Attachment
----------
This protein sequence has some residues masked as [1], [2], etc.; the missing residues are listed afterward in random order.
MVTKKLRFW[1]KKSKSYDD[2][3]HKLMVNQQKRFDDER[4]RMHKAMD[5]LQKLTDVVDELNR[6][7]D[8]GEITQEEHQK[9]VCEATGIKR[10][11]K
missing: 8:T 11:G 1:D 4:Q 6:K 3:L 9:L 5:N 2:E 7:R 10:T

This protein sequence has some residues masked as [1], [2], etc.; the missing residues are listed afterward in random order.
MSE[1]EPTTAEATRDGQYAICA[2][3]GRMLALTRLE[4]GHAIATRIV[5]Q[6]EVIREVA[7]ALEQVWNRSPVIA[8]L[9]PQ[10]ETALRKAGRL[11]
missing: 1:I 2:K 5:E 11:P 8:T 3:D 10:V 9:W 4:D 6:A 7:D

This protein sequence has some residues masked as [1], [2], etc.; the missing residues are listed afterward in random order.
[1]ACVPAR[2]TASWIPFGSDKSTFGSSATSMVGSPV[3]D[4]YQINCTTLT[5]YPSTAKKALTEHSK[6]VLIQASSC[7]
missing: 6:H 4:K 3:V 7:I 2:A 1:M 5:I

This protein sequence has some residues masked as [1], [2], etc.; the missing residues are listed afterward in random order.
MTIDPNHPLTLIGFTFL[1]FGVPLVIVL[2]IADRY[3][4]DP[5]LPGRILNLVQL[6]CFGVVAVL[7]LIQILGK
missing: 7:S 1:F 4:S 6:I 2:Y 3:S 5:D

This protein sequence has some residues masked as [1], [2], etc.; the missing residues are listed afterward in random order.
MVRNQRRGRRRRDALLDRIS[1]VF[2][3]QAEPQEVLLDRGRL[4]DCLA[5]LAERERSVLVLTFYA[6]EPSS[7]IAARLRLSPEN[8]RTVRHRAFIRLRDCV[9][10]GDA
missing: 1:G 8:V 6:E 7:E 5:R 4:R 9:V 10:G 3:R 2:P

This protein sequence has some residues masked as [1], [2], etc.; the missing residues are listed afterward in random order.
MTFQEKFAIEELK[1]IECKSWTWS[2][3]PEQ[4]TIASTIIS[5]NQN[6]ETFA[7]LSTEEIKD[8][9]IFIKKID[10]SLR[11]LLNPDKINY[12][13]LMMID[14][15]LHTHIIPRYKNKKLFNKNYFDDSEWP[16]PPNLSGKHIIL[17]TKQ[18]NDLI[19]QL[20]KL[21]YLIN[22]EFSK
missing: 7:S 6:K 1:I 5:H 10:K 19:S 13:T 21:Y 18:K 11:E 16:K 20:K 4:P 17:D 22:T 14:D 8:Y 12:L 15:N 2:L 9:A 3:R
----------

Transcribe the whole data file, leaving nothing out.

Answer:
This protein sequence has some residues masked as [1], [2], etc.; the missing residues are listed afterward in random order.
MVTKKLRFW[1]KKSKSYDD[2][3]HKLMVNQQKRFDDER[4]RMHKAMD[5]LQKLTDVVDELNR[6][7]D[8]GEITQEEHQK[9]VCEATGIKR[10][11]K
missing: 8:T 11:G 1:D 4:Q 6:K 3:L 9:L 5:N 2:E 7:R 10:T

This protein sequence has some residues masked as [1], [2], etc.; the missing residues are listed afterward in random order.
MSE[1]EPTTAEATRDGQYAICA[2][3]GRMLALTRLE[4]GHAIATRIV[5]Q[6]EVIREVA[7]ALEQVWNRSPVIA[8]L[9]PQ[10]ETALRKAGRL[11]
missing: 1:I 2:K 5:E 11:P 8:T 3:D 10:V 9:W 4:D 6:A 7:D

This protein sequence has some residues masked as [1], [2], etc.; the missing residues are listed afterward in random order.
[1]ACVPAR[2]TASWIPFGSDKSTFGSSATSMVGSPV[3]D[4]YQINCTTLT[5]YPSTAKKALTEHSK[6]VLIQASSC[7]
missing: 6:H 4:K 3:V 7:I 2:A 1:M 5:I

This protein sequence has some residues masked as [1], [2], etc.; the missing residues are listed afterward in random order.
MTIDPNHPLTLIGFTFL[1]FGVPLVIVL[2]IADRY[3][4]DP[5]LPGRILNLVQL[6]CFGVVAVL[7]LIQILGK
missing: 7:S 1:F 4:S 6:I 2:Y 3:S 5:D

This protein sequence has some residues masked as [1], [2], etc.; the missing residues are listed afterward in random order.
MVRNQRRGRRRRDALLDRIS[1]VF[2][3]QAEPQEVLLDRGRL[4]DCLA[5]LAERERSVLVLTFYA[6]EPSS[7]IAARLRLSPEN[8]RTVRHRAFIRLRDCV[9][10]GDA
missing: 1:G 8:V 6:E 7:E 5:R 4:R 9:V 10:G 3:R 2:P

This protein sequence has some residues masked as [1], [2], etc.; the missing residues are listed afterward in random order.
MTFQEKFAIEELK[1]IECKSWTWS[2][3]PEQ[4]TIASTIIS[5]NQN[6]ETFA[7]LSTEEIKD[8][9]IFIKKID[10]SLR[11]LLNPDKINY[12][13]LMMID[14][15]LHTHIIPRYKNKKLFNKNYFDDSEWP[16]PPNLSGKHIIL[17]TKQ[18]NDLI[19]QL[20]KL[21]YLIN[22]EFSK
missing: 7:S 6:K 1:I 5:H 10:K 19:S 13:T 21:Y 18:K 11:E 16:K 20:K 4:P 17:D 22:T 14:D 8:Y 12:L 15:N 2:L 9:A 3:R